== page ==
• In 17 of the 26 districts of Gujarat, the 0-6 sex ratios were poorer than India’s. Surat, one of the country’s richest districts, had a ratio of 835 girls per 1,000 boys, ranking among the bottom 25.
  • Ahmedabad had 857 girls per 1,000 boys, or 7 per cent lower than all-India. In Gandhinagar, the capital, the ratio was 847, or 45th from the bottom.
  • In Maharashtra, for 22 of 35 census districts, the ratio was poorer than India’s.
  • Simply put, much of north India, western UP, Rajasthan, Gujarat, Maharashtra and the northern part of Madhya Pradesh rampantly engage in ultrasonography to detect and then illegally abort female foetuses.
  • Despite tough laws against sex-determination and female foeticide, there is no police action to speak of. For instance, during 2001-2015, Haryana registered only 139 police cases — in a state which is unparalleled in this crime.

Failure of education:

  • In a rapidly digitising world, India is wholly unequipped to supply quality education.
  • According to the 2011 Census, 14 per cent of men aged 25-34 years hadn’t studied beyond class 10, 11.5 per cent hadn’t progressed beyond Class 12 and only 14.6 per cent were graduates.
  • For women, these numbers were poorer: 10 per cent stopped studying after class 10, 8 per cent after class 12 and just 11 per cent were graduates.
  • According to the Annual Status of Education Report for 2017, 25 per cent of rural students of 14-18 years could not read basic text fluently in their own language.
  • Over 50 per cent struggled with dividing three-digits by one-digit and 60 per cent couldn’t calculate the length of a key if placed away from the “0” mark on the ruler.
  • These are going to be the sentinels, the demographic dividend, of our globalised knowledge economy.

Rise in inequalities:

  • Though there are over 240 million desperately poor people in the country, poverty has clearly reduced in both rural and urban India. Not so inequalities.
  • The Gini coefficient, which ranges from 0 and 1, is an indicator of inequality with a higher Gini implying greater inequality.
  • Based on household consumption expenditure, Gini coefficient is calculated.
  • In 1993-94, the Gini coefficient for India as a whole was 0.301. By 2011-12, it had risen to 0.359.
  • Urban India has shown greater increases in inequality. The urban Gini for 1993-94 was 0.319, which increased to 0.377 in 2011-12.
  • We still don’t have frighteningly large inequalities in consumption expenditure or income, such as in Brazil, Mexico, Malaysia, South Africa and Pakistan. Wealth inequalities are becoming obviously large.

Huge economic differences between regions of the country

  • The 2001 and 2011 censuses lists household ownership and access to some basic assets and amenities.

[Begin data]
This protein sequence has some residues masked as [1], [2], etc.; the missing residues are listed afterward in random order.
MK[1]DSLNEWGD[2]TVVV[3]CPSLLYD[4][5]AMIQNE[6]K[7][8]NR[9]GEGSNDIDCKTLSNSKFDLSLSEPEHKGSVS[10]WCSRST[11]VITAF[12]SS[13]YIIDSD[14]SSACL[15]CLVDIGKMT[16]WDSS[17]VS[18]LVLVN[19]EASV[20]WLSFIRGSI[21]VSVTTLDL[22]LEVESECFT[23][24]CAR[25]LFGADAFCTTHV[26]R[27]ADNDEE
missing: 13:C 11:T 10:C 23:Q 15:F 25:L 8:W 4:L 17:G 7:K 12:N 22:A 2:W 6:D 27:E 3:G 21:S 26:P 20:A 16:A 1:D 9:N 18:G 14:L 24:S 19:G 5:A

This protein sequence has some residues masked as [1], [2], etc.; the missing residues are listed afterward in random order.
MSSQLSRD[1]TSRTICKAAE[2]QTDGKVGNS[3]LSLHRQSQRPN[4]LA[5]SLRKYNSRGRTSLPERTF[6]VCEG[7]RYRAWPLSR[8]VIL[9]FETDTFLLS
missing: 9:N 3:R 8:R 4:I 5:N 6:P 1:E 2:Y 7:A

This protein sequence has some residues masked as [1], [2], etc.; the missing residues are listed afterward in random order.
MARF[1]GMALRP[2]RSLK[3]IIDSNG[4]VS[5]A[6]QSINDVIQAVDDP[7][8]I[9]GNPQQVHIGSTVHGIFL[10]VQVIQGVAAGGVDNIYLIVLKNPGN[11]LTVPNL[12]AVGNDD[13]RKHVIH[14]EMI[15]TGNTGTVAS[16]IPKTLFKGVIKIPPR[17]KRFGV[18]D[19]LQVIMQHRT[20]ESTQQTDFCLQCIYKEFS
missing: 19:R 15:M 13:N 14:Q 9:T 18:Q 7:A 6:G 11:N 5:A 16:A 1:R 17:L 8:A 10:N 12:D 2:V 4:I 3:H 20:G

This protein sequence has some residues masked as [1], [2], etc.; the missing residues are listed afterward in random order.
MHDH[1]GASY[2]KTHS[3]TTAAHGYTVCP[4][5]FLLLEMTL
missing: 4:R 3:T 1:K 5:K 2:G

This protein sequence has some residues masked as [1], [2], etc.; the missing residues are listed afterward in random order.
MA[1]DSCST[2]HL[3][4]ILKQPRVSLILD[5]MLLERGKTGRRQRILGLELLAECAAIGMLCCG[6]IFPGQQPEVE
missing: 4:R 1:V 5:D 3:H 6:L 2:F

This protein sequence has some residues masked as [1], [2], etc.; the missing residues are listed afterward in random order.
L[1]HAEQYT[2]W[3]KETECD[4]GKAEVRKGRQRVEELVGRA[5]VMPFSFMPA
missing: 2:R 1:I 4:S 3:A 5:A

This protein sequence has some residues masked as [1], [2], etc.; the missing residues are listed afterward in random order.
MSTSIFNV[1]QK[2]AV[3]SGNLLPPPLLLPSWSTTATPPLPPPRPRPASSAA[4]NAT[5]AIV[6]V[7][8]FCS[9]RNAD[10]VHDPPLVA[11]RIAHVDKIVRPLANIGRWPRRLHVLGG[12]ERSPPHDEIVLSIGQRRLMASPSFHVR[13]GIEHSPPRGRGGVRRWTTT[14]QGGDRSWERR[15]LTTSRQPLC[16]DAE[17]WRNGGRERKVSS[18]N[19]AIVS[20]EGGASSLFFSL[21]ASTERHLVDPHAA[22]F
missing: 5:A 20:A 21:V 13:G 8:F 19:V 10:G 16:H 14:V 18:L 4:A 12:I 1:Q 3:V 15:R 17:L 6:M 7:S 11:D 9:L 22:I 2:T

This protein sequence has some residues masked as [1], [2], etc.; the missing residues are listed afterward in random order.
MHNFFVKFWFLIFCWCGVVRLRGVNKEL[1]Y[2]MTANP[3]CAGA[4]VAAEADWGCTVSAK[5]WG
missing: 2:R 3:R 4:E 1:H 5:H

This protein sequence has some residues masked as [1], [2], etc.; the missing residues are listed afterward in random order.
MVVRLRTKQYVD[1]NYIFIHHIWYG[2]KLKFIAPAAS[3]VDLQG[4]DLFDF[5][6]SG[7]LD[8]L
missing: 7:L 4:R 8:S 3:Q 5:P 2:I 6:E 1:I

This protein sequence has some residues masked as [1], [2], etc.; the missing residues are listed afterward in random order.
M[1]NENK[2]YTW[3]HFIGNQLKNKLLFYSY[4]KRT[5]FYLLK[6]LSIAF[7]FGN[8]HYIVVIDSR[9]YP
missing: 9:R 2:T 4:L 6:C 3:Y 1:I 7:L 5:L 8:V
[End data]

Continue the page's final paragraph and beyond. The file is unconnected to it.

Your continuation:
• These are: Pucca house, electricity, latrine, separate bathroom, bank account, television, phone, two-wheeler and LPG connection.
  • Based on these, one can construct a ranking of each district of India, from the “richest” to the “poorest”.
  • The north (Punjab, Himachal Pradesh, Uttarakhand, Western UP), the irrigated parts of Rajasthan, most of Gujarat, parts of Maharashtra, Goa, parts of Karnataka, most of Andhra Pradesh and Telangana, all of Kerala and much of Tamil Nadu do well.
  • The districts that fare poorly cover most of Bihar, Jharkhand, Chhattisgarh, central and eastern Madhya Pradesh, Orissa, parts of West Bengal, lower Assam, parts of upper North East and the tribal belts of Gujarat and Madhya Pradesh.
  • If you drew a longitude somewhere between Allahabad and Varanasi you could say this: West of the line is the zone of relative prosperity; east of it lie the districts of absolute and relative misery.


In a milieu of impressive growth, India has developed some serious fractures that show no signs of cure. If these fractures are cured, India’s growth will translate in true sense of development.

Connecting the dots:

  • Growth rate of India is on positive trajectory, but to develop in true sense some fractures needs to be cured. Such as Female foeticide and infanticide, Failure of education, Rising inequalities; and Huge economic differences between regions of the country. Critically comment.


TOPIC: General studies 2 and 3

  • Public Health issues
  • Science and technology: medical research

Zika Virus: Cause to remain alert


  • Rise in Zika virus infections in Jaipur was recently in news.
  • The Indian Council of Medical Research (ICMR) recently announced that the Zika virus strains causing the outbreak in Jaipur, Rajasthan, cannot cause microcephaly.
  • But there are concerns, because this announcement is based on an study on mouse. It is better to take precautions to avoid complications.

Zika virus epidemic

  • Over the last few years, the international community has banded together to quickly address a growing international public health crisis — the Zika virus epidemic.